This article in WIRED magazine makes me shake my head. Scientists can have SUCH flabby rhetorical muscles. These ID shills are using a classic Cartesian argument. Instead of the "THEY'RE WRONG"(true, but the political audience can't understand that technically) and "WE HAVE MORE BELIEVERS"(not really, if you consider the number of religious mystics who are willing to ignore ANY material evidence that stands in their way) arguments, turn the argument against itself. "Teach the controversy," but teach it IN A DIFFERENT CLASS. Create a special philosophy course that explains the differences in how different approaches occur. Science is peer reviewed and depends upon a specific, material methodology. The ID folks are depending upon seventeenth century philosophy that foregrounds logic and reasoning (no empiricism need apply) in the journey towards Bible-based evangelical christianity. Of course, you now have five centuries of philosophy between these two poles to show why ID is a good idea and why it isn't science.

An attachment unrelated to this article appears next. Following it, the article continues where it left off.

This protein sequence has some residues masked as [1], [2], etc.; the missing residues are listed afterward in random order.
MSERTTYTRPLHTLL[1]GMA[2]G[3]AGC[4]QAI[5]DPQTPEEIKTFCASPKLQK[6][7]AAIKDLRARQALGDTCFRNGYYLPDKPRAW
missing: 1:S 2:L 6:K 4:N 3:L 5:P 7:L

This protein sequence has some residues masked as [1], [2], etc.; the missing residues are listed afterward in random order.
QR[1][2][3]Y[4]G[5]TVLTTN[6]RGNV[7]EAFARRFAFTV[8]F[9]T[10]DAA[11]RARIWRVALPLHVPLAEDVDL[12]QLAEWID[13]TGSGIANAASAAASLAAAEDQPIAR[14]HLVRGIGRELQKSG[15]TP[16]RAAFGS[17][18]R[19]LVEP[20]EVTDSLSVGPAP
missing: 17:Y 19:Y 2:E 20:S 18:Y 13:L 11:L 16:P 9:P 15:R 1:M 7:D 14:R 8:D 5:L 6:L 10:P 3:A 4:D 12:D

Seems that the Doheny-Farina article describes how documentation (in this case, a business plan) is used to guide worker action towards a larger goal. The Paradis article seems to describe documentation as a way of BOTH guiding workers and of determining how people fit in with technology (in this case, studguns).